Thursday, April 12, 2018

Thanos Mikroutsikos & Giannis Koutras - Mousiki Praxi Ston Brecht (Musical étude on Brecht)

"The judges follow limply
They were told that justice is simply
What serves our People best
They objected: how are we to know that?
But they'll soon be interpreting it so that
The whole people is under arrest"

Thanos Mikroutsikos is one of the most famous contemporary Greek composers. Obviously, I discovered him during my stay in Thessaloniki and I learned that his songs have been very popular among the left-wing in Greece. Having been a member of the Greek Communist Party in the 1970s, he wrote music on communist poets such as Vladimir Mayakovsky, Yiannis Ritsos and Nazim Hikmet. The album hereby contains original music set on poems by Bertolt Brecht, being either standalone pieces (such as the famous "From A German War Primer" or excerpts from his plays such as Fear And Misery In the Third Reich. Thus this is a departure from the tendency of musicians to interpret songs Brecht had co-written with Kurt Weill, Hanns Eisler and Paul Dessau, such as the magnificent Dagmar Krause on the classics Supply and Demand and Tank Battles.

"The lowly must leave this earth
Without having tasted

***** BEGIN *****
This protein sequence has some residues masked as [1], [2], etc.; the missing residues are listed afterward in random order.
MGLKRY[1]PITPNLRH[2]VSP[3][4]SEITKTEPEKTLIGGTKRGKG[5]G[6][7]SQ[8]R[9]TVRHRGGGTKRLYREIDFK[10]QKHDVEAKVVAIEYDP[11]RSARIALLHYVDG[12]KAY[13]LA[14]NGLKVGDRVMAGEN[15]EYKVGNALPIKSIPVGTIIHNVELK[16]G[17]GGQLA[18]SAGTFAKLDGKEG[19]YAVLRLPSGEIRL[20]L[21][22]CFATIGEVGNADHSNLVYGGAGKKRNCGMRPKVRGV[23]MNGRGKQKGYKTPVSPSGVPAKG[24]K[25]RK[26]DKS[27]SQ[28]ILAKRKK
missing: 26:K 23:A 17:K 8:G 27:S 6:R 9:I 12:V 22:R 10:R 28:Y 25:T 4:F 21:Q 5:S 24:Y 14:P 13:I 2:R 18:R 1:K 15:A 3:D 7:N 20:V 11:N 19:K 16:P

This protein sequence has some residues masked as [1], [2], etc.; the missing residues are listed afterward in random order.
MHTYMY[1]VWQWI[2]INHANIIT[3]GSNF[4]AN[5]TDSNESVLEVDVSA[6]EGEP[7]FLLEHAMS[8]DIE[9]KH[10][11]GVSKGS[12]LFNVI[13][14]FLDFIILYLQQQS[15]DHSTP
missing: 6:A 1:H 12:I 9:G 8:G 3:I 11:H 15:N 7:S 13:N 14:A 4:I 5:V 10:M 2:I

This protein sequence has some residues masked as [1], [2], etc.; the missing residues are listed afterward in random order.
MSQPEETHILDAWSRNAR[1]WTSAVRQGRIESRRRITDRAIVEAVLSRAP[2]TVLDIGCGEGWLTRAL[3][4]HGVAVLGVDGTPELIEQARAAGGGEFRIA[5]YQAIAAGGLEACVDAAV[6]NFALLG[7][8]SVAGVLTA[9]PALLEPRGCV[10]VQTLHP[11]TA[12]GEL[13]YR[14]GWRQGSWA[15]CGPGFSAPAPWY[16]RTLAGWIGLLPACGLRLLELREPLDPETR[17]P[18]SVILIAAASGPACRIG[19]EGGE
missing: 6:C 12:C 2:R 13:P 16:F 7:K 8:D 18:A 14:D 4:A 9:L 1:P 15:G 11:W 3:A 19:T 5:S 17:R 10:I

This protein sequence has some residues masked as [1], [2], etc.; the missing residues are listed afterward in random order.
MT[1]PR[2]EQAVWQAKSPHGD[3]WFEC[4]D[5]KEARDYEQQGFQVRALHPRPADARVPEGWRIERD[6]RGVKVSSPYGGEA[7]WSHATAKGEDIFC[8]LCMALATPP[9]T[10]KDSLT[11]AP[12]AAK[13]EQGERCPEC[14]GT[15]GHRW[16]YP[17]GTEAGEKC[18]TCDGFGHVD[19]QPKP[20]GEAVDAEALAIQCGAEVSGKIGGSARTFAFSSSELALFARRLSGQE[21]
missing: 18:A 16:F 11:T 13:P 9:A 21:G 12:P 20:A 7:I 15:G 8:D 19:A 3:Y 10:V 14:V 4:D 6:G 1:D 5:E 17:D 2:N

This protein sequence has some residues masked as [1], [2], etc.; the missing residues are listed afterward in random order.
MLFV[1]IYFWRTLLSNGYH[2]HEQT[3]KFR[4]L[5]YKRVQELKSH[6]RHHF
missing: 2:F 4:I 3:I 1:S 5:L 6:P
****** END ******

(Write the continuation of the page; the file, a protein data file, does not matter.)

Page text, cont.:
Any good meat.

For wondering where they come from and
Where they are going
The fine evenings find them
Too exhausted.

They have not yet seen
The mountains and the great sea
When their time is already up.

If the lowly do not
Think about what's low
They will never rise."

The singer is called Yiannis Koutras, a frequent collaborator of Mikroutsikos, most notably on The Southern Cross, an album with music on Nikos Kavadias sailor poems that is Mikroutsikos's most celebrated album. He has a deep, velvety, moist voice that fits great with the ironic tones of the poems and the music. Mikroutsikos also sings on a couple of songs and has a raspy and slightly tuneless delivery which fits perfectly, particularly on the beautiful third track "Of Poor B.B," one of Brecht's most melancholic poems. The music itself is set on piano and reeds, and is very reflective of the music Mikroutsikos made in the 1970s, which was his most political period: it's a mix of modern avant-garde classical music of atonal undertones with hints of bombastic socialist music and the cabaret style Brecht developed in the late 1920s with Weill in The Threepenny Opera and The Rise and Fall of the City of Mahagonny. Of course the experimental nature of the music and the passionate political tone brings this much closer to Hanns Eisler's or Paul Dessau's incidental music in plays like Mother, Mother Courage, Fear and Misery in the Third Reich or The Caucasian Chalk Circle. Mikroutsikos has been very particularly vocal about having been influenced especially by Eisler and about trying to make a musical approximation to Brecht's Verfremdungseffekt (distantiation/alienation effect), and, well, I think he has been very successful in doing so. This album was first released in 1978 on Lyra Records and this is the 2010 cd reissue.


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